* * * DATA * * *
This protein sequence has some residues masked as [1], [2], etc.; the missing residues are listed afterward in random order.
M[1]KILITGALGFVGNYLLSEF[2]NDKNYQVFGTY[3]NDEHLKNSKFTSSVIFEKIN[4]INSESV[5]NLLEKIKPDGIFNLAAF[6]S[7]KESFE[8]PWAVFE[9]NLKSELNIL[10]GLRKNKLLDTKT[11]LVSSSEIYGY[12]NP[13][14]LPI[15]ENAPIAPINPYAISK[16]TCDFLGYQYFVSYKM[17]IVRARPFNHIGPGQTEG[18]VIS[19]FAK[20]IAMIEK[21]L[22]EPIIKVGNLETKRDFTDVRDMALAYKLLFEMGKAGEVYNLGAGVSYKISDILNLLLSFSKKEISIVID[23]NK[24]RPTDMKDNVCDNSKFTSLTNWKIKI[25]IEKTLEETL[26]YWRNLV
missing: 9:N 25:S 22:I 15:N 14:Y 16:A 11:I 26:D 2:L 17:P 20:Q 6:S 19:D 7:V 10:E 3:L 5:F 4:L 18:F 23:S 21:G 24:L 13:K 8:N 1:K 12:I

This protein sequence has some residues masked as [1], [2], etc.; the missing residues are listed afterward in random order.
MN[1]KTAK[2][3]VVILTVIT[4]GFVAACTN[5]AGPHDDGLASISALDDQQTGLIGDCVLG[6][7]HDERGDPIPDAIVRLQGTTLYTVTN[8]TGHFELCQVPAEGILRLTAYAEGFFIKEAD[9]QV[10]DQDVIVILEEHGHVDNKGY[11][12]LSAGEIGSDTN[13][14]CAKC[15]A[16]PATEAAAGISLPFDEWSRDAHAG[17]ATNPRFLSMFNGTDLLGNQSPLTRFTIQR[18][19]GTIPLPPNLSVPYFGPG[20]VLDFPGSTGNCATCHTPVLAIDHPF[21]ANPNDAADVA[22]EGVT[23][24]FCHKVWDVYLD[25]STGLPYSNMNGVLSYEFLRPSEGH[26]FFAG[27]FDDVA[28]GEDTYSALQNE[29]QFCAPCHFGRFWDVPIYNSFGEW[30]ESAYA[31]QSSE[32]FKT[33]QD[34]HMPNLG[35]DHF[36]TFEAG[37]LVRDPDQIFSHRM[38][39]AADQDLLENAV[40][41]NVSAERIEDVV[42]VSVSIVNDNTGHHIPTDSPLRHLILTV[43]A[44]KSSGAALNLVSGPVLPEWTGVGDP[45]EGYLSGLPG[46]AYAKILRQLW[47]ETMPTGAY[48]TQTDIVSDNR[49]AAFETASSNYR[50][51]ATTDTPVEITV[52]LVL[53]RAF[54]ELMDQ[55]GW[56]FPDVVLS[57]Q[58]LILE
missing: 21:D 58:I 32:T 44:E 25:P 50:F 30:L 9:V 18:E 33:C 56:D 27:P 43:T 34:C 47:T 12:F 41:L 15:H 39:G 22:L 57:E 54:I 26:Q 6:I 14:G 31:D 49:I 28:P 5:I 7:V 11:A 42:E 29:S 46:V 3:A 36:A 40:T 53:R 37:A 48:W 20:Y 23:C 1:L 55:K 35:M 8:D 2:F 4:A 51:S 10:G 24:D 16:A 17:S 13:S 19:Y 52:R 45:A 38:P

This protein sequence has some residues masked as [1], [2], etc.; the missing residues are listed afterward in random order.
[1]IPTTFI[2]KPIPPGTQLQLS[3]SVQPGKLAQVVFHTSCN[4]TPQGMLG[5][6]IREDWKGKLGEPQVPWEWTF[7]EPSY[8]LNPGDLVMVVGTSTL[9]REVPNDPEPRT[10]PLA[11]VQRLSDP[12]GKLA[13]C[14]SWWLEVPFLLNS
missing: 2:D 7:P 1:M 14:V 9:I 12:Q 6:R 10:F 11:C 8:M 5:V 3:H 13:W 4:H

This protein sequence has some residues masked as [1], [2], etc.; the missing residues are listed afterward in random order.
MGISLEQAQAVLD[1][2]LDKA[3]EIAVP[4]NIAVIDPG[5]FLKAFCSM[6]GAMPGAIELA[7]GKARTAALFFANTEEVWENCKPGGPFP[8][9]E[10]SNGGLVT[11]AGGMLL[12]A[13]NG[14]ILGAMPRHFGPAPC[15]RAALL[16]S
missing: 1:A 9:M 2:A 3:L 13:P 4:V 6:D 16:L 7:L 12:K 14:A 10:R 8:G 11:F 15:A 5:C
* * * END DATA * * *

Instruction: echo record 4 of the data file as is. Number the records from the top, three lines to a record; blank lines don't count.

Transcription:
This protein sequence has some residues masked as [1], [2], etc.; the missing residues are listed afterward in random order.
MGISLEQAQAVLD[1][2]LDKA[3]EIAVP[4]NIAVIDPG[5]FLKAFCSM[6]GAMPGAIELA[7]GKARTAALFFANTEEVWENCKPGGPFP[8][9]E[10]SNGGLVT[11]AGGMLL[12]A[13]NG[14]ILGAMPRHFGPAPC[15]RAALL[16]S
missing: 1:A 9:M 2:A 3:L 13:P 4:V 6:D 16:L 7:L 12:K 14:A 10:R 8:G 11:F 15:A 5:C